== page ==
There are far fewer trumpets and confetti than I expected on my final day of this
fad elimination diet. When I started 30 days ago, I thought today would be a day of jubilation and relief. A day where the prospect of tomorrow’s pizza would levitate my spirits throughout the rest of today.
In reality, I probably won’t eat pizza tomorrow and the downpour that accompanied me on my office commute this morning is really harshing my buzz. The purpose of the whole30, at least as I understand it, is to encourage a lifestyle change. For all intents and purposes for me it did. I lost a little bit of weight, though not as much as I expected, and I’ve cheated here and there with red wine and miniature reece’s peanut butter cups. Maybe those slips make the whole(30) thing feel illegitimate, half-finished, etc. Maybe it’s just highlighted the fact that I’m incredibly hard on myself and my perfectionist nature will never let me feel accomplished even if I haven’t had a slice of pizza or a candy bar or yogurt or bread in 30 days.
That said, it has really helped me suss out a few things:
- I now have a better sense of the “bad” foods I actually like, and the ones I just eat out of boredom. I think/hope this will help me make smarter eating choices moving forward
- I have significantly cut out my daily consumption of added sugars, dairy, and grains - and my stomach has been all the better for it
- It has not necessarily helped me sleep better, but that could be due to my increase in coffee consumption to combat cravings #noregrets
- I would sincerely like to stop drinking, but that’s much harder to do than I thought. This is a character trait I do not wish to unpack until my 30’s
- I’m happy to have eggs and smoothies for breakfast every morning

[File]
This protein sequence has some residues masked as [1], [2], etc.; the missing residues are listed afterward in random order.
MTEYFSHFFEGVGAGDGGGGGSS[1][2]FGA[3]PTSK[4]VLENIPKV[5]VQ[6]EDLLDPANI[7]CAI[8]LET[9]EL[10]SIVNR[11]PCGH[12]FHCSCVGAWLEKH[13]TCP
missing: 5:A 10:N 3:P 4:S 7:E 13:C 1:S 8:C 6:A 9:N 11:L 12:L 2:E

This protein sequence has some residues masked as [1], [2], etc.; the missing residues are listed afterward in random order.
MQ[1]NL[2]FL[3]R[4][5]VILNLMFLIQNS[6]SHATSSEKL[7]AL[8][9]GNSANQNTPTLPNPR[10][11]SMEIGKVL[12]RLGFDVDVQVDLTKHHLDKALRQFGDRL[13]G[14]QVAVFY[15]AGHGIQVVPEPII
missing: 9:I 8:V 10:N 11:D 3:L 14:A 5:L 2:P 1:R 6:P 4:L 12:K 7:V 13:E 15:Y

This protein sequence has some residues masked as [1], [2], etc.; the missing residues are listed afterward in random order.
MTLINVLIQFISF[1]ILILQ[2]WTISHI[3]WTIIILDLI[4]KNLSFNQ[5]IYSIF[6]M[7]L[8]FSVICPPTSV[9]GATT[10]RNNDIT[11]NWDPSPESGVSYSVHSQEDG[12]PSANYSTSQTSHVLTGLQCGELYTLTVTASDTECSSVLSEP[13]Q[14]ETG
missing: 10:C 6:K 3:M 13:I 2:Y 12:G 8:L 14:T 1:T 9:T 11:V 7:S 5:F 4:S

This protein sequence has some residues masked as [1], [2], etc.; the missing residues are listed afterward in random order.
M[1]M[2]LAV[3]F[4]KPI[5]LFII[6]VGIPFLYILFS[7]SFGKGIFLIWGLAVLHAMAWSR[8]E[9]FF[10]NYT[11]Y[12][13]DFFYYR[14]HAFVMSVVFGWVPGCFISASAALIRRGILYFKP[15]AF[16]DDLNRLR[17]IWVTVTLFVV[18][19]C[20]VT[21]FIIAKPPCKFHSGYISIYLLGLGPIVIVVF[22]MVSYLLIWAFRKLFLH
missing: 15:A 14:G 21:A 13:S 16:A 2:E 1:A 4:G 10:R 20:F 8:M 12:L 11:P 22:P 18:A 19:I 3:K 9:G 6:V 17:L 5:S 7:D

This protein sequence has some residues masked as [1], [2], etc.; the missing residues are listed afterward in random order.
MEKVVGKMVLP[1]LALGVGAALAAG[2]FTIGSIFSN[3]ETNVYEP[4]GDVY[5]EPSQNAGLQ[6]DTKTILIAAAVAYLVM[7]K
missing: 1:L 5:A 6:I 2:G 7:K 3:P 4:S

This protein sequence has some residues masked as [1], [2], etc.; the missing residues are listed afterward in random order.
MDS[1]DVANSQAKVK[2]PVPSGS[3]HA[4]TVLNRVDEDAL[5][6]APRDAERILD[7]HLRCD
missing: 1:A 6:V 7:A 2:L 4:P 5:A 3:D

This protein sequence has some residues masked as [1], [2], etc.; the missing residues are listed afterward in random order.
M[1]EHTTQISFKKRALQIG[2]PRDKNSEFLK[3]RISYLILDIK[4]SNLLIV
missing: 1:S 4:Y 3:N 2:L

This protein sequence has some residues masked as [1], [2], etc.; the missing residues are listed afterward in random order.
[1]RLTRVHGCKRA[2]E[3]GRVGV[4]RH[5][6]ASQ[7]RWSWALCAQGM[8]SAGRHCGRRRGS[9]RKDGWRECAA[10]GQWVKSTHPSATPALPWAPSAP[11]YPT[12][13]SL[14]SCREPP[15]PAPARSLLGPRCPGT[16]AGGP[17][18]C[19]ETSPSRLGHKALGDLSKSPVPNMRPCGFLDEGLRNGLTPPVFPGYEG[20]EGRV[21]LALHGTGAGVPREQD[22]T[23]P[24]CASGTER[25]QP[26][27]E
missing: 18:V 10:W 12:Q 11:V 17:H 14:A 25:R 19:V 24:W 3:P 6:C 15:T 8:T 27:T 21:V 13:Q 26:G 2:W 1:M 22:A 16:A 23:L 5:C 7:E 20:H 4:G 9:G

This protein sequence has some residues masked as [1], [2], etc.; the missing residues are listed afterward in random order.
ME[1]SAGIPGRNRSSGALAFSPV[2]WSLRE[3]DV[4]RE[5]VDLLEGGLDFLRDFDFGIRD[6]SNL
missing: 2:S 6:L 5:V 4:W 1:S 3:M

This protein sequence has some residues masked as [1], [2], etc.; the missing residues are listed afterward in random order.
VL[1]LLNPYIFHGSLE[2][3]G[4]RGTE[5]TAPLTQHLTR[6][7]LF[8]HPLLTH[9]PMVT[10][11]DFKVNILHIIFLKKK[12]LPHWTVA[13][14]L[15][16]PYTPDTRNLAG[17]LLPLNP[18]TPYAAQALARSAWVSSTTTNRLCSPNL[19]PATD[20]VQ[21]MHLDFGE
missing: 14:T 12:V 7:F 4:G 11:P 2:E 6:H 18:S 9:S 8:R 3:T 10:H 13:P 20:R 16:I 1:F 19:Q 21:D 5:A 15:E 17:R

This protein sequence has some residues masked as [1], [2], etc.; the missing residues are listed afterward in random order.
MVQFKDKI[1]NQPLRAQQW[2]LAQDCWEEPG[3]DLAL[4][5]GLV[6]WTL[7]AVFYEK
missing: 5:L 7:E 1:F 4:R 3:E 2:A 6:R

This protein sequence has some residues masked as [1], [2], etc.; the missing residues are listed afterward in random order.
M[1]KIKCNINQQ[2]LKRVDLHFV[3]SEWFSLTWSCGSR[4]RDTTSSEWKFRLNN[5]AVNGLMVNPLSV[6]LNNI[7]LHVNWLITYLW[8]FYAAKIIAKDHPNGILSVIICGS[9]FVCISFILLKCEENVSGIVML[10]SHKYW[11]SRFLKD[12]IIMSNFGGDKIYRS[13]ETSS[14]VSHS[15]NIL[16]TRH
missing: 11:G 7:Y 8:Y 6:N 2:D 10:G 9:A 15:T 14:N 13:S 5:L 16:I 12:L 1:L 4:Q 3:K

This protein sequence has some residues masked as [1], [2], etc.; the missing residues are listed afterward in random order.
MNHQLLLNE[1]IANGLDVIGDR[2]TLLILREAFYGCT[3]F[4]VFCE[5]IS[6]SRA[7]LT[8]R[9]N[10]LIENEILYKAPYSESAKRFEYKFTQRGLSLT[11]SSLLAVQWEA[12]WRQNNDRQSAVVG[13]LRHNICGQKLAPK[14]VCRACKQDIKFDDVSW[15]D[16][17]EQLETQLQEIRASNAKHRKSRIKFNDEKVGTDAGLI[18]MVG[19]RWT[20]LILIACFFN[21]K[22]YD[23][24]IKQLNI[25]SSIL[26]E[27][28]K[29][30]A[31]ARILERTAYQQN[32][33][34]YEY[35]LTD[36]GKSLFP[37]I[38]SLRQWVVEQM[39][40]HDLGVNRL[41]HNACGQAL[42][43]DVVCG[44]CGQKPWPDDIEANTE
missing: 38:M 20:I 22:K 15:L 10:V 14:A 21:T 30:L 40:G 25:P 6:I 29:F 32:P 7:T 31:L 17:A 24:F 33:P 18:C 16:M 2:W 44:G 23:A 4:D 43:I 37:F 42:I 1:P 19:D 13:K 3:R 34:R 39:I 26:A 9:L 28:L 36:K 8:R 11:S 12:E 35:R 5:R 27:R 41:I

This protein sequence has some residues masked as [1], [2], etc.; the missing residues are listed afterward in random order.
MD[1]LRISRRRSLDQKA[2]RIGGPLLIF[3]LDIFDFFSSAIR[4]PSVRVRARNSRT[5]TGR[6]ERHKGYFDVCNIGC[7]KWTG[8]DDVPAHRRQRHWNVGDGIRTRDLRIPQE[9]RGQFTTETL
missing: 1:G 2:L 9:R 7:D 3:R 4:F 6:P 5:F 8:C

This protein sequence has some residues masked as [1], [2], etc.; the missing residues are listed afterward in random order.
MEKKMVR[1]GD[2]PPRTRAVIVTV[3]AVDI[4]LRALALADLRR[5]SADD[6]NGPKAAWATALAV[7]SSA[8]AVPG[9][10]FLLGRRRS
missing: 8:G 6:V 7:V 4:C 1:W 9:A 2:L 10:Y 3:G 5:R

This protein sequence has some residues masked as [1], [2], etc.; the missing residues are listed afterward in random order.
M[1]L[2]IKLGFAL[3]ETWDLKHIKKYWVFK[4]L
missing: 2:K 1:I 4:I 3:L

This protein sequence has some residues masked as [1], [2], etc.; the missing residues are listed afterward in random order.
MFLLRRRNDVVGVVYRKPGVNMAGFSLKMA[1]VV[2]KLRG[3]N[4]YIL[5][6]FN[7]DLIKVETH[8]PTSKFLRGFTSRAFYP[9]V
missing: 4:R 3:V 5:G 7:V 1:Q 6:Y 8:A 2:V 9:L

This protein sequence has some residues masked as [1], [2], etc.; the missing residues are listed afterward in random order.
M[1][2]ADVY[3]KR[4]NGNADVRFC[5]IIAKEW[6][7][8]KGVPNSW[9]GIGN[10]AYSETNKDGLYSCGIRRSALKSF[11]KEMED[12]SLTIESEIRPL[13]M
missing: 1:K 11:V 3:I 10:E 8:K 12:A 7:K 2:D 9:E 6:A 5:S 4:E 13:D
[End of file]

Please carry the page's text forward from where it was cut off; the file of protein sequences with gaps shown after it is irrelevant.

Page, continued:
- I still think about food all the time
- I like cooking dinner and packing lunch
- The money I saved on eating out all the time just went to other expenses like registering for a half marathon and a marathon and clothes.
- I’m bad with money.
- Doing a diet has made me exponentially more self-absorbed
The last point is the most problematic. When you live in a culture obsessed with food, and then decide to overhaul your eating habits, it’s impossible not to think and fret over them constantly. And when you do that, you are constantly thinking about yourself - your schedule, your world, your needs (mostly hunger-based). The whole30 made me feel better, but I’m not sure it made me a better person. Not that eating 4 slices of hawaiian pizza, washing them down with 4 companion beers, and sleeping until 1 PM on Sunday is tantamount to good person-hood. But if I am to split my life up into 30-day increments, I’d like to spend the next few legs focusing on others.
30 days seems like no time at all. Particularly this year which has flown by at a frightening rate. But the past 30 days have felt like some of the longest of my life, and prove how much can happen over the course of one month. I trained for a half marathon, I celebrated a cousin’s birthday, I’ve dealt with and am still dealing with an extended family members’s stage 4 cancer diagnosis, an integral member of my work team just quit sending some serious adjustment ripples through our small departments, the Houston Rockets forced a Game 6 on the OKC Thunder only to fall apart in the 4th quarter, I learned how to make baked sweet potato falafel. This chunk of time was filled with insignificant moments and major changes, some of which I will probably forget in a month and some that will have lasting effects. I guess I’m thankful to the whole30 for shining a light on these particular days, while giving me permission to really focus on myself so that now I can push my energy outwards.
Tonight, I celebrate with a face full of hummus. No legumes? Seriously, whole30?!?!